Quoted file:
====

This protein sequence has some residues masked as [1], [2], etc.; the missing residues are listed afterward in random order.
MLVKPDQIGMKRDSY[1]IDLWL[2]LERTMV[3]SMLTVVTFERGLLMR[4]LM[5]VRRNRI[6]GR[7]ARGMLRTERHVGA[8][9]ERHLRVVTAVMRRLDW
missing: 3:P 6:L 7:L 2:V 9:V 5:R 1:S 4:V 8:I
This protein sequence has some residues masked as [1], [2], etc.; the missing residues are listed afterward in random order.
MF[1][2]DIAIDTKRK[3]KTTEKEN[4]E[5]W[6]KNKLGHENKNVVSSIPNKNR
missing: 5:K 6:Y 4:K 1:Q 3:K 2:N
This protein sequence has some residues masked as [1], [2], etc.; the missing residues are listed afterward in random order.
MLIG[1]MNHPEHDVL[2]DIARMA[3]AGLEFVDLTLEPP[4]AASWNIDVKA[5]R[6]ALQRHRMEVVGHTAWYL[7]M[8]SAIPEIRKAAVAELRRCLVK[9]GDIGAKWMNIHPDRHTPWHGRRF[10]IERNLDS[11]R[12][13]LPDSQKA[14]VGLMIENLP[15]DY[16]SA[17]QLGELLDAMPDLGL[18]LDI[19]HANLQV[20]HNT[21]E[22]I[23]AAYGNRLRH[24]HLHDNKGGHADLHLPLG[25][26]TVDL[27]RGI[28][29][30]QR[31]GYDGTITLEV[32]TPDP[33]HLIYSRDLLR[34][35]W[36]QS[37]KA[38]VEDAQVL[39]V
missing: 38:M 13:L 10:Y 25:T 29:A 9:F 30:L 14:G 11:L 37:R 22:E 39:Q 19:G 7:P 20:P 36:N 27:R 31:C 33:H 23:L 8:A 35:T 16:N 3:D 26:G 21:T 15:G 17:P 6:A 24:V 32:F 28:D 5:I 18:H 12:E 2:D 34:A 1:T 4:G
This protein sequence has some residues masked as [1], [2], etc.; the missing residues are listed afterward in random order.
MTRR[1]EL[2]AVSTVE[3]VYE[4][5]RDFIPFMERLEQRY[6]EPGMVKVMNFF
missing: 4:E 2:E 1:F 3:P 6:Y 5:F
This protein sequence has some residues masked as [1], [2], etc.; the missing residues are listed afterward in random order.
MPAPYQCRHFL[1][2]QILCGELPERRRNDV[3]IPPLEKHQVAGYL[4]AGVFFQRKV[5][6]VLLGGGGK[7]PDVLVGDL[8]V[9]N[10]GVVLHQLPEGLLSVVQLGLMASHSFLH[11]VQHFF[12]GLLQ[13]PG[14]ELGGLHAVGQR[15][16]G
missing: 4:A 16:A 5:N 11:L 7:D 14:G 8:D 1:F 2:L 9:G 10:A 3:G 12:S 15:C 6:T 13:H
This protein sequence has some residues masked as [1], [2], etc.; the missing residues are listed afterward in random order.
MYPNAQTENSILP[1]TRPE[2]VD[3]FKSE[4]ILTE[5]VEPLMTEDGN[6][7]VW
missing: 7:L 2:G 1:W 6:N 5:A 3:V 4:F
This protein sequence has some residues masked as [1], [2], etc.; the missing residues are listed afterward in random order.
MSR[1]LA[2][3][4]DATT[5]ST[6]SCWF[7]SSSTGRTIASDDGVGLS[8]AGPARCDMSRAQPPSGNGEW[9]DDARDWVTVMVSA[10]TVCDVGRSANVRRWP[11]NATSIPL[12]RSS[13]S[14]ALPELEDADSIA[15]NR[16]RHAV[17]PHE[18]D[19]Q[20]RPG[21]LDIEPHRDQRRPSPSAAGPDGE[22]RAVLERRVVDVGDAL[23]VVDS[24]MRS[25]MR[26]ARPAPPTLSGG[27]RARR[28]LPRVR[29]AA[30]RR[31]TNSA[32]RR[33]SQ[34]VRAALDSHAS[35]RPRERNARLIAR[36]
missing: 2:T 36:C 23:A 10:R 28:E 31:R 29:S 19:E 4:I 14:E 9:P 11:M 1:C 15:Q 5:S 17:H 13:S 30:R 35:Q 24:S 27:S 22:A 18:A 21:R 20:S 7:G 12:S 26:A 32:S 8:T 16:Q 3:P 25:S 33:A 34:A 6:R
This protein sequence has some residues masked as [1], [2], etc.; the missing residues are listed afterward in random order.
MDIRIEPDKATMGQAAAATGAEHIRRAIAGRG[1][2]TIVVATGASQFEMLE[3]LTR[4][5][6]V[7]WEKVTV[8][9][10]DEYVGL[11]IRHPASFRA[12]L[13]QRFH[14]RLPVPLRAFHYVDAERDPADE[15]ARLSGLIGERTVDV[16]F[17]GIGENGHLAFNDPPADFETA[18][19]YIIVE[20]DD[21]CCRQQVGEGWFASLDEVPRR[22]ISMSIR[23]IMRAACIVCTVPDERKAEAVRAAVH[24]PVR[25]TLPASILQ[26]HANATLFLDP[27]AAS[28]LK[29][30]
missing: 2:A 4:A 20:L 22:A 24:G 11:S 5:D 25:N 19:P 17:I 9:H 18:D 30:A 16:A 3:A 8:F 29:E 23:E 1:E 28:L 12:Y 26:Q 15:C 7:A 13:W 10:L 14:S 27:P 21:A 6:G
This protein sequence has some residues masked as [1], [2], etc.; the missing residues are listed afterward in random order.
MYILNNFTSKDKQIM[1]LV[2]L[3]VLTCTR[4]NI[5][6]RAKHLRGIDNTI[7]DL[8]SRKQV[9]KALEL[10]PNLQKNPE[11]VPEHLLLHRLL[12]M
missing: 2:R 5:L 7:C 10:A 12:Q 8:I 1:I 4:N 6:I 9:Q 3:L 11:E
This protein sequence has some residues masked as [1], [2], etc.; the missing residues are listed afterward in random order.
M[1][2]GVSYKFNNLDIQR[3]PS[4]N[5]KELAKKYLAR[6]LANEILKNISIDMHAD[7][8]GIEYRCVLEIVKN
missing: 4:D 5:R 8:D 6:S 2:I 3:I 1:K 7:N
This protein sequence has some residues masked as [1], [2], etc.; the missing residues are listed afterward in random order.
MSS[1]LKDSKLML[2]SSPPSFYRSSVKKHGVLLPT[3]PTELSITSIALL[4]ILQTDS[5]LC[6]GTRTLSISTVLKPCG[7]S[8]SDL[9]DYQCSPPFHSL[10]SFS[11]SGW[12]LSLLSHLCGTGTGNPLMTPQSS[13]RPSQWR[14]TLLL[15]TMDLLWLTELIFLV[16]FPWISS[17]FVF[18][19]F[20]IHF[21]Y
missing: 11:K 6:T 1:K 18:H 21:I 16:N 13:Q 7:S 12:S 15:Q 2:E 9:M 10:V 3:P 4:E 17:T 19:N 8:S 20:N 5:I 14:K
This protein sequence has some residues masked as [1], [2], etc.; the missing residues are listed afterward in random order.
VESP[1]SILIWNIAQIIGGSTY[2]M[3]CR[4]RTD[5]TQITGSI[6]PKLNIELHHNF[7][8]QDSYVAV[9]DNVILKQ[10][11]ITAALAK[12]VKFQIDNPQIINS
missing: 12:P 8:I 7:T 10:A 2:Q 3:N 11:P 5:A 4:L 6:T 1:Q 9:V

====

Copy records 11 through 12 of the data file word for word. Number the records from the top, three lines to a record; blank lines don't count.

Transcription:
This protein sequence has some residues masked as [1], [2], etc.; the missing residues are listed afterward in random order.
MSS[1]LKDSKLML[2]SSPPSFYRSSVKKHGVLLPT[3]PTELSITSIALL[4]ILQTDS[5]LC[6]GTRTLSISTVLKPCG[7]S[8]SDL[9]DYQCSPPFHSL[10]SFS[11]SGW[12]LSLLSHLCGTGTGNPLMTPQSS[13]RPSQWR[14]TLLL[15]TMDLLWLTELIFLV[16]FPWISS[17]FVF[18][19]F[20]IHF[21]Y
missing: 11:K 6:T 1:K 18:H 21:I 16:N 13:Q 7:S 12:S 15:Q 2:E 9:M 10:V 3:P 4:E 17:T 19:N 8:S 20:N 5:I 14:K
This protein sequence has some residues masked as [1], [2], etc.; the missing residues are listed afterward in random order.
VESP[1]SILIWNIAQIIGGSTY[2]M[3]CR[4]RTD[5]TQITGSI[6]PKLNIELHHNF[7][8]QDSYVAV[9]DNVILKQ[10][11]ITAALAK[12]VKFQIDNPQIINS
missing: 12:P 8:I 7:T 10:A 2:Q 3:N 11:P 5:A 4:L 6:T 1:Q 9:V